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Synchronized skating is a sport where between eight and sixteen figure skaters (depending on the level) perform together as a team. They move as a flowing unit at high speed over the ice, while completing complicated footwork. Synchronized skating grew rapidly in the late 20th and early 21st centuries and today there are approximately 600 synchro teams in the United States alone.
The sport was originally called "precision skating" in North America, because of the emphasis on maintaining precise formations and timing of the group.
Like any other discipline of figure skating, there are many different levels at which synchronized skaters can compete. These levels include: synchro skills (1, 2 or 3), preliminary, pre-juvenile, open-juvenile, juvenile, intermediate, novice, junior, senior, open collegiate, collegiate, open adult, open masters, masters and adult. Synchronized skating uses the same judging system as singles, pairs and ice dancing. The discipline is primarily judged on skating skills, transitions, performance, composition, interpretation and difficulty of elements. What makes the sport so unique is the incredible teamwork, speed, and intricate formations.
Each level performs a free-skate program that requires elements such as circles, lines, blocks, wheels, intersections, moves in isolation, and, at high levels, lifts. Teams are required to perform step sequences, ranging in difficulty with each level. In the Junior and Senior divisions, teams are required to perform a free-skate, also known as long program, as well as a short program. Generally, the short program is more technical in nature, where the free skating program is longer and provides an opportunity to showcase expression, emotion and interpretation.
The different levels are permitted to compete at different competitions. Synchro Skills levels can compete at any U.S. Figure Skating synchronized skating non-qualifying competition or a Learn to Skate USA competition. Preliminary, pre-juvenile, open-juvenile, open-collegiate and open-adult can compete at the same competitions as well the Eastern, Midwestern or Pacific Coast Synchronized Skating Sectional Championships. Teams at the juvenile, intermediate, novice, junior, senior, collegiate, adult or masters are permitted to compete at all competitions listed above. However, at their respective sectional championship a placement in the top four earns them a spot at the U.S. Synchronized Skating Championships. Junior level teams compete in a world qualifying competition where the top two teams attend the Junior World Synchronized Skating Championships. At the senior level teams compete at nationals for a spot at the World Synchronized Skating Championships, the top two teams attend.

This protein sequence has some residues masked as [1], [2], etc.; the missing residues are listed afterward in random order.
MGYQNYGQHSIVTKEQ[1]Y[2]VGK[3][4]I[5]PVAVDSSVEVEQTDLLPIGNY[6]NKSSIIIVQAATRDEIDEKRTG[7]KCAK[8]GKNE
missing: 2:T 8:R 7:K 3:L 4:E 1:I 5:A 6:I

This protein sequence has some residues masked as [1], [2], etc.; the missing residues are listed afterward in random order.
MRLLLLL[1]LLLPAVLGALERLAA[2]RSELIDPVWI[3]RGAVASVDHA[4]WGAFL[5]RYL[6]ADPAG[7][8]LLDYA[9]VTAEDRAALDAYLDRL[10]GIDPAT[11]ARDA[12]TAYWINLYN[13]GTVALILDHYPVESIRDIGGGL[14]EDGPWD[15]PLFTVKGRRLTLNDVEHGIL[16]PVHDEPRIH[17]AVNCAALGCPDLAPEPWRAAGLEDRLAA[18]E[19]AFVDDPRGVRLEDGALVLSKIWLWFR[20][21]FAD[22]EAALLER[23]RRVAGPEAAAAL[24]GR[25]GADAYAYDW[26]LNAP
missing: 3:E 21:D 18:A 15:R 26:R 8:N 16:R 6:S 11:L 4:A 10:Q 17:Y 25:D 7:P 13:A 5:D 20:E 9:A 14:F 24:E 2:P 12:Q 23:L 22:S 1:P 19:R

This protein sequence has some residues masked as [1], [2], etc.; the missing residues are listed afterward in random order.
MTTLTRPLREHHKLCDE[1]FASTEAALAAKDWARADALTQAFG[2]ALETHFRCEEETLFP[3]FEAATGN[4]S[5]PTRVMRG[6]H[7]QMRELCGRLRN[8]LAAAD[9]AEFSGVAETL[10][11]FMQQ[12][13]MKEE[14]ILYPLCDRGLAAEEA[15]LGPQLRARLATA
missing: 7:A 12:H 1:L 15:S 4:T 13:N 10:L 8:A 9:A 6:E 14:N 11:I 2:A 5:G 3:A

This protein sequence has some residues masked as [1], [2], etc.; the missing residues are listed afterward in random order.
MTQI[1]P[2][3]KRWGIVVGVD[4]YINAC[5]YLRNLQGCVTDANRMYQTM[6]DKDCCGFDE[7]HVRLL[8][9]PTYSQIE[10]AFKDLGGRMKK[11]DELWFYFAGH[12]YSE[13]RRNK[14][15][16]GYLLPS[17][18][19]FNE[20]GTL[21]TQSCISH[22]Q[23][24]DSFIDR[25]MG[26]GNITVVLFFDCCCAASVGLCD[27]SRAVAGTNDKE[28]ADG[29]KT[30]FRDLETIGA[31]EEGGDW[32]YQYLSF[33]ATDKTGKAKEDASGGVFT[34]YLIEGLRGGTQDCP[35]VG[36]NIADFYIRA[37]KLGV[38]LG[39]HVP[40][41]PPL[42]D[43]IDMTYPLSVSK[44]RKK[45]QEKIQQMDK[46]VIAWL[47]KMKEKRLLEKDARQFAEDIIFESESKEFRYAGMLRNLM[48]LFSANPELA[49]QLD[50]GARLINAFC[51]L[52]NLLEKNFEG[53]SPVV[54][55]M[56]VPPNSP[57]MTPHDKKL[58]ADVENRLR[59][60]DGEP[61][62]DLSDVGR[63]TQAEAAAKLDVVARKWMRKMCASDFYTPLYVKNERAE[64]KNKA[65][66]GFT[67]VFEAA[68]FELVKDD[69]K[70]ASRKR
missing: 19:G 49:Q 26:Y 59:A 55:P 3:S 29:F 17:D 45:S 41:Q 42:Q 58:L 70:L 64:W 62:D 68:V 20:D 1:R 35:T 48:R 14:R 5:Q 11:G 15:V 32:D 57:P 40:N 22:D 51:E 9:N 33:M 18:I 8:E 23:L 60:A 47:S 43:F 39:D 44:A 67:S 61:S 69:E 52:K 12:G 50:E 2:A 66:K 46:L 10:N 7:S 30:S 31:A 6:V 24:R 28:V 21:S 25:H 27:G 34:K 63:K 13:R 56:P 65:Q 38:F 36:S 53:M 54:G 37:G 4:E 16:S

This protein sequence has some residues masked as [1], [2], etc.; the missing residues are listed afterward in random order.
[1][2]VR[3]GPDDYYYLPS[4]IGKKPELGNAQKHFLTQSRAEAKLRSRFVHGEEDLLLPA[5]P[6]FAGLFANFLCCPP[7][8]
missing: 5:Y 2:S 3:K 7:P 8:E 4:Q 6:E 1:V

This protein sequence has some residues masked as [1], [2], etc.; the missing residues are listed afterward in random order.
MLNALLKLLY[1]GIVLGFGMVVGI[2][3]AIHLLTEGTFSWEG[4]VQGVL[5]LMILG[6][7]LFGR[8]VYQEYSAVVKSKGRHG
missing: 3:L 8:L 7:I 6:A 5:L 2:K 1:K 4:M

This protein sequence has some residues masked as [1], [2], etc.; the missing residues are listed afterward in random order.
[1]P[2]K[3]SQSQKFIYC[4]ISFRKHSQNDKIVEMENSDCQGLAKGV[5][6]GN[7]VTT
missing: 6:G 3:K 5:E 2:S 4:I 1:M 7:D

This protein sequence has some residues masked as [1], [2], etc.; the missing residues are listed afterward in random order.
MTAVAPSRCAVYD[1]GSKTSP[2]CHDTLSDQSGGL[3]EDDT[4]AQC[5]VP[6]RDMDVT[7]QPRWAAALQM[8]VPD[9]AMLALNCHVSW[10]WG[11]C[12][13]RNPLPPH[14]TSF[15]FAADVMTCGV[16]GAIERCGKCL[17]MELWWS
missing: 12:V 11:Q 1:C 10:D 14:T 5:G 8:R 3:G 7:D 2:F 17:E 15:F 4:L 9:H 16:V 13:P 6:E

As stated above, a synchronized routine may consist of straight line sequences, wheels, blocks, circle step sequences, or also moves in isolation. Moves in isolation are when one or more skaters separates from the rest of the group and performs freestyle type moves. For example, three skaters may separate and go into sit spins, while the rest of the team is in a circle formation. The three skaters will then join the group again and carry on with the routine. Novice, Junior, and Senior programs also include moves in the fields where the whole team does moves such as bellman spirals, 170 spirals, unsupported spirals, spread eagles or bauers connected.
In 1956, the first synchronized skating team was formed by Dr. Richard Porter, who became known as the 'father of synchronized skating'. The 'Hockettes' skated out of Ann Arbor, Michigan and entertained spectators during intermissions of the University of Michigan Wolverines hockey team. In the early days, precision skating (as it was then called) resembled a drill team routine, or a precision dance company such as The Rockettes.
During the 1970s, the interest for this new sport spawned tremendous growth and development. As each season passed, more and more teams were developing more creative and innovative routines incorporating stronger basic skating skills, new maneuvers and more sophisticated transitions with greater speed, style and agility. Due to the enormous interest in the sport in North America, the first official international competition was held between Canadian and American teams in Michigan in March 1976. With the internationalization of the sport, it has evolved rapidly, with increasing emphasis on speed and skating skills, and "highlight" elements such as jumps, spirals, spins, and lifts that originally were not permitted in competition.